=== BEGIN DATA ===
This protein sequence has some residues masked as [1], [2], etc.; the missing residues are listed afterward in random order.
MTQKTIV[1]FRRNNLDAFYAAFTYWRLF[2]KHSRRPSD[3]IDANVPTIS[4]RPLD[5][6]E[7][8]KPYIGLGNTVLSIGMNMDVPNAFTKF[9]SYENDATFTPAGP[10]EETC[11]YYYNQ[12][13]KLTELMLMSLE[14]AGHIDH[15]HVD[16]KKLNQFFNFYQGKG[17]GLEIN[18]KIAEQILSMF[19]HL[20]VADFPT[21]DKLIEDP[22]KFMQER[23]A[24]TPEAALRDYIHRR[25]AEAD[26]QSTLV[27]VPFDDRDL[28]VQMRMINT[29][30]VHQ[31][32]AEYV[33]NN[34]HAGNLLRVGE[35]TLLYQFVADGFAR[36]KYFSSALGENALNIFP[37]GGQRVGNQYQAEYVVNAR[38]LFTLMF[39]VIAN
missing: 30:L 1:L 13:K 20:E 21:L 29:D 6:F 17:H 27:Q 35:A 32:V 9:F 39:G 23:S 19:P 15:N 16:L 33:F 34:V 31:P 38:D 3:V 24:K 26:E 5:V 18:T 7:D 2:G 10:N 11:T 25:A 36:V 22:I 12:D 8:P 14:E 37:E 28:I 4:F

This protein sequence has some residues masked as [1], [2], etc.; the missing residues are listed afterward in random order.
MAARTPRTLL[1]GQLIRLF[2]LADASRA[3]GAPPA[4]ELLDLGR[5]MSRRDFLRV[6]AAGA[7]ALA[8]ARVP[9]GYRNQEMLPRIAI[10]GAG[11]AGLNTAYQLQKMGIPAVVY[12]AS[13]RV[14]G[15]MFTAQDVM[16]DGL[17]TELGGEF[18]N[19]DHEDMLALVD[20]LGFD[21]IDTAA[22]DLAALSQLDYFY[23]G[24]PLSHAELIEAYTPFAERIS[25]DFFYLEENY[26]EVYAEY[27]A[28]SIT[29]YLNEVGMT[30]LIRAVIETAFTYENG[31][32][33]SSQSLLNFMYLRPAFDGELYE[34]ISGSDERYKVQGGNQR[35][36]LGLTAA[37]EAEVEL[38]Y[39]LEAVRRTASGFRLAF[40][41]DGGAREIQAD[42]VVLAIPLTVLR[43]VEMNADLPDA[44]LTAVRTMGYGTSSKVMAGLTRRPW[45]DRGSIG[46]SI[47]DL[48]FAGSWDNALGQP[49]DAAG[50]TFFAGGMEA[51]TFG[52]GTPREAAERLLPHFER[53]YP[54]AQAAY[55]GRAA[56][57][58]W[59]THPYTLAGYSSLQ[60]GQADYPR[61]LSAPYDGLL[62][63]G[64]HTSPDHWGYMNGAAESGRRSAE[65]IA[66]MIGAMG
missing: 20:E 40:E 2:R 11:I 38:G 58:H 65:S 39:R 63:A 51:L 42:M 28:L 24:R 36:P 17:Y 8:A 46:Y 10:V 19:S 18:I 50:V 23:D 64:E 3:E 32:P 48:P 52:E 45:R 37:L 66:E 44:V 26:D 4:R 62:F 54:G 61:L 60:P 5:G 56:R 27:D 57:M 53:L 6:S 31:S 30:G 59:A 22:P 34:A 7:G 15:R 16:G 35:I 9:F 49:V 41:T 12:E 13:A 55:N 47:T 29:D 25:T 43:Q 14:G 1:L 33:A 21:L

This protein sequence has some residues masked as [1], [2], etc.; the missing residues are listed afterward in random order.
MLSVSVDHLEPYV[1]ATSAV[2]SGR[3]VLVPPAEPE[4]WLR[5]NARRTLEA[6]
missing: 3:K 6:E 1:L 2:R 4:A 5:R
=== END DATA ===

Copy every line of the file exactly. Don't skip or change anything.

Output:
This protein sequence has some residues masked as [1], [2], etc.; the missing residues are listed afterward in random order.
MTQKTIV[1]FRRNNLDAFYAAFTYWRLF[2]KHSRRPSD[3]IDANVPTIS[4]RPLD[5][6]E[7][8]KPYIGLGNTVLSIGMNMDVPNAFTKF[9]SYENDATFTPAGP[10]EETC[11]YYYNQ[12][13]KLTELMLMSLE[14]AGHIDH[15]HVD[16]KKLNQFFNFYQGKG[17]GLEIN[18]KIAEQILSMF[19]HL[20]VADFPT[21]DKLIEDP[22]KFMQER[23]A[24]TPEAALRDYIHRR[25]AEAD[26]QSTLV[27]VPFDDRDL[28]VQMRMINT[29][30]VHQ[31][32]AEYV[33]NN[34]HAGNLLRVGE[35]TLLYQFVADGFAR[36]KYFSSALGENALNIFP[37]GGQRVGNQYQAEYVVNAR[38]LFTLMF[39]VIAN
missing: 30:L 1:L 13:K 20:E 21:L 29:D 6:F 17:H 27:Q 35:A 32:V 9:F 39:G 23:S 19:P 15:N 16:L 33:F 34:V 31:P 38:D 3:V 24:K 26:E 5:V 18:T 7:D 2:G 10:N 11:T 25:A 36:V 22:I 12:D 8:P 14:E 37:E 28:I 4:F

This protein sequence has some residues masked as [1], [2], etc.; the missing residues are listed afterward in random order.
MAARTPRTLL[1]GQLIRLF[2]LADASRA[3]GAPPA[4]ELLDLGR[5]MSRRDFLRV[6]AAGA[7]ALA[8]ARVP[9]GYRNQEMLPRIAI[10]GAG[11]AGLNTAYQLQKMGIPAVVY[12]AS[13]RV[14]G[15]MFTAQDVM[16]DGL[17]TELGGEF[18]N[19]DHEDMLALVD[20]LGFD[21]IDTAA[22]DLAALSQLDYFY[23]G[24]PLSHAELIEAYTPFAERIS[25]DFFYLEENY[26]EVYAEY[27]A[28]SIT[29]YLNEVGMT[30]LIRAVIETAFTYENG[31][32][33]SSQSLLNFMYLRPAFDGELYE[34]ISGSDERYKVQGGNQR[35][36]LGLTAA[37]EAEVEL[38]Y[39]LEAVRRTASGFRLAF[40][41]DGGAREIQAD[42]VVLAIPLTVLR[43]VEMNADLPDA[44]LTAVRTMGYGTSSKVMAGLTRRPW[45]DRGSIG[46]SI[47]DL[48]FAGSWDNALGQP[49]DAAG[50]TFFAGGMEA[51]TFG[52]GTPREAAERLLPHFER[53]YP[54]AQAAY[55]GRAA[56][57][58]W[59]THPYTLAGYSSLQ[60]GQADYPR[61]LSAPYDGLL[62][63]G[64]HTSPDHWGYMNGAAESGRRSAE[65]IA[66]MIGAMG
missing: 20:E 40:E 2:R 11:I 38:G 58:H 65:S 39:R 63:A 51:L 42:M 28:L 24:R 36:P 17:Y 8:A 46:Y 10:V 19:S 18:I 50:V 23:D 64:E 3:E 32:P 48:P 52:E 45:R 37:L 66:E 44:V 26:D 4:R 62:F 54:G 61:L 60:P 5:G 56:R 27:D 57:M 53:L 6:S 31:S 30:G 59:A 22:P 34:A 7:G 15:R 16:G 35:I 9:F 49:V 41:T 12:E 13:A 55:N 47:T 29:D 25:T 43:Q 14:G 1:L 33:A 21:L

This protein sequence has some residues masked as [1], [2], etc.; the missing residues are listed afterward in random order.
MLSVSVDHLEPYV[1]ATSAV[2]SGR[3]VLVPPAEPE[4]WLR[5]NARRTLEA[6]
missing: 3:K 6:E 1:L 2:R 4:A 5:R